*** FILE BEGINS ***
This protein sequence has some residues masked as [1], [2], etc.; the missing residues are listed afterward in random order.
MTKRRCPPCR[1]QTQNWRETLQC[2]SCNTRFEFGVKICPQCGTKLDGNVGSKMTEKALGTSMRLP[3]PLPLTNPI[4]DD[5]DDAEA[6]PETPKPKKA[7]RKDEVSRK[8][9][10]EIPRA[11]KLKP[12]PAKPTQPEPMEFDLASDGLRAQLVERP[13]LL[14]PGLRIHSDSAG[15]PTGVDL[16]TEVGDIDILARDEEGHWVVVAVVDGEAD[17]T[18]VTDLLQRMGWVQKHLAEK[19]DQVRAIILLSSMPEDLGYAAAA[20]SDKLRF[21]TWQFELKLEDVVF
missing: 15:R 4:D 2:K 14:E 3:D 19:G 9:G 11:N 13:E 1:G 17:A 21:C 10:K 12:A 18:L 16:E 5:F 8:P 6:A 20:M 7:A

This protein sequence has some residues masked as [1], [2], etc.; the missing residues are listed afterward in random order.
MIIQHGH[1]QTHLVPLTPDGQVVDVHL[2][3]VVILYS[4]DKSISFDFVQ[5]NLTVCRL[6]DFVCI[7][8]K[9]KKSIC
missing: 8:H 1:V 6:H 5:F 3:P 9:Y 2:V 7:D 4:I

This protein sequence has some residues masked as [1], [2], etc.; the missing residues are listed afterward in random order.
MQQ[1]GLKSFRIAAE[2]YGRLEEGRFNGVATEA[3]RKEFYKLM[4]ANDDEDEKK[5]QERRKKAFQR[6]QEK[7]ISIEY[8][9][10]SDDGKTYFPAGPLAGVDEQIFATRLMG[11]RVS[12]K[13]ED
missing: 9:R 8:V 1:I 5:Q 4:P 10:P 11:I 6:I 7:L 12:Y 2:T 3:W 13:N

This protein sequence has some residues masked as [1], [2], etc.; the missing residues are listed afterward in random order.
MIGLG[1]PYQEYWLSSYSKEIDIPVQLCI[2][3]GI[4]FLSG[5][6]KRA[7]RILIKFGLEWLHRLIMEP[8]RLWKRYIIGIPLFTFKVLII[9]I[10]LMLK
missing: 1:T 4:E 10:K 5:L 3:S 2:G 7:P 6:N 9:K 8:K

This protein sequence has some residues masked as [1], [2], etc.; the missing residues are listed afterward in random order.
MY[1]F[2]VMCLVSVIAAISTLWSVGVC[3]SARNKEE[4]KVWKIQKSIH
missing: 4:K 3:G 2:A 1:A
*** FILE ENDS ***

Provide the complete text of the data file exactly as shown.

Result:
This protein sequence has some residues masked as [1], [2], etc.; the missing residues are listed afterward in random order.
MTKRRCPPCR[1]QTQNWRETLQC[2]SCNTRFEFGVKICPQCGTKLDGNVGSKMTEKALGTSMRLP[3]PLPLTNPI[4]DD[5]DDAEA[6]PETPKPKKA[7]RKDEVSRK[8][9][10]EIPRA[11]KLKP[12]PAKPTQPEPMEFDLASDGLRAQLVERP[13]LL[14]PGLRIHSDSAG[15]PTGVDL[16]TEVGDIDILARDEEGHWVVVAVVDGEAD[17]T[18]VTDLLQRMGWVQKHLAEK[19]DQVRAIILLSSMPEDLGYAAAA[20]SDKLRF[21]TWQFELKLEDVVF
missing: 15:R 4:D 2:K 14:E 3:D 19:G 9:G 11:N 13:E 1:G 17:A 21:C 10:K 12:A 18:L 16:E 5:F 8:P 6:A 20:M 7:A

This protein sequence has some residues masked as [1], [2], etc.; the missing residues are listed afterward in random order.
MIIQHGH[1]QTHLVPLTPDGQVVDVHL[2][3]VVILYS[4]DKSISFDFVQ[5]NLTVCRL[6]DFVCI[7][8]K[9]KKSIC
missing: 8:H 1:V 6:H 5:F 3:P 9:Y 2:V 7:D 4:I

This protein sequence has some residues masked as [1], [2], etc.; the missing residues are listed afterward in random order.
MQQ[1]GLKSFRIAAE[2]YGRLEEGRFNGVATEA[3]RKEFYKLM[4]ANDDEDEKK[5]QERRKKAFQR[6]QEK[7]ISIEY[8][9][10]SDDGKTYFPAGPLAGVDEQIFATRLMG[11]RVS[12]K[13]ED
missing: 9:R 8:V 1:I 5:Q 4:P 10:P 11:I 6:I 7:L 12:Y 2:T 3:W 13:N

This protein sequence has some residues masked as [1], [2], etc.; the missing residues are listed afterward in random order.
MIGLG[1]PYQEYWLSSYSKEIDIPVQLCI[2][3]GI[4]FLSG[5][6]KRA[7]RILIKFGLEWLHRLIMEP[8]RLWKRYIIGIPLFTFKVLII[9]I[10]LMLK
missing: 1:T 4:E 10:K 5:L 3:S 2:G 7:P 6:N 9:K 8:K

This protein sequence has some residues masked as [1], [2], etc.; the missing residues are listed afterward in random order.
MY[1]F[2]VMCLVSVIAAISTLWSVGVC[3]SARNKEE[4]KVWKIQKSIH
missing: 4:K 3:G 2:A 1:A